March 9 2018
If you suffer from frequent headaches, you'll want to avoid ingesting these five foods and drinks.
When you hear the word “antioxidants,” you probably conjure up something positive, something you’ve been told to eat more of. But what exactly is an antioxidant–and how does it translate to your health and running?
Antioxidants are natural or artificial substances that can delay or prevent cell damage. Many antioxidants are naturally found in the foods we eat, like fruits, vegetables, chocolate, coffee and tea. You’ve probably heard of vitamin C, vitamin E, beta-carotene and selenium, all known for their antioxidant qualities. Other compounds, such as phytochemicals, also provide antioxidant properties, like the lycopene in tomatoes, the anthocyanins in blueberries and the catechins from green tea. You can also get antioxidants from supplements.
In simple terms, antioxidants stop or prevent damage caused by free radicals (also known as ROS: reactive oxygen species, or oxidants) in our body and environment. Free radicals contain an unpaired electron, making them unstable, with the potential to harm human cells and propagate stress in the body. We are constantly exposed to free radicals through things like pollution, smoking, radiation and exercise (yes, even exercise creates stress in the body). Free radicals can cause inflammation in the body and are linked to some chronic diseases. Antioxidants help to neutralize these free radicals and ROS by donating an extra electron, making them more stable and less harmful.
While it may seem like a no-brainer to just consume more antioxidants for better health, that’s not always the case. Our bodies have internal antioxidant systems that, under normal circumstances, are able to manage our stress. However, too many exogenous antioxidants can override our body’s ability to run its innate antioxidant system. Therefore, there is a balance of oxidants to antioxidants we want to maintain.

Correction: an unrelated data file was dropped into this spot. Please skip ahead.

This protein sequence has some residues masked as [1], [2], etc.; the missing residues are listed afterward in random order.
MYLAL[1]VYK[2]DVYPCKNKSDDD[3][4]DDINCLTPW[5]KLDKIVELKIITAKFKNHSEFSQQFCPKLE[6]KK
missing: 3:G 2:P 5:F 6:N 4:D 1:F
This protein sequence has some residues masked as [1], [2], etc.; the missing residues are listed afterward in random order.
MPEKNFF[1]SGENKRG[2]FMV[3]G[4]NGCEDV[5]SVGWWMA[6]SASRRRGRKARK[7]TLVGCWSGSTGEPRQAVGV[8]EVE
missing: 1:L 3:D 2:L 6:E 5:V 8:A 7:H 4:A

In regards to exercise, antioxidants have been linked to an increase in performance and aerobic capacity. In fact, acute intake of antioxidants like vitamin E may enhance athletic performance by reducing markers of oxidative stress and enhancing recovery. However, the ROS produced from exercise may offer some benefits in exercise and training adaptations because the presence of oxidants upregulates our body’s antioxidant system. In other words, by having some ROS in our bodies, we develop a stronger tolerance for handling it, which can correlate with improved performance and recovery, upregulated antioxidant defenses and more muscle growth.
In conclusion, there are differences between the antioxidants we get from supplements and foods. It’s difficult to overdo our needs with just foods alone, so continue loading up on those blueberries in your smoothie. If you’re under constant stress or undergoing intense physical training, like marathon training, it’s probably worth including more foods rich in antioxidants in your diet. Think about the fruits and veggies that offer vitamin C (bell peppers, mangos, oranges), the phytochemicals in berries and the reduced inflammatory properties of nuts and seeds (which are high in vitamin E). But there’s probably no need to take any high dose antioxidant supplements, which may blunt, rather than exaggerate, the adaptive effects of exercise training.
Sarah Schlichter is a registered dietitian and marathon runner based in Charlotte, N.C. She works as a nutrition consultant and in private practice, where she writes the blog, Bucket List Tummy, sharing nutrition posts, healthy recipes, running tips and everything on her bucket list.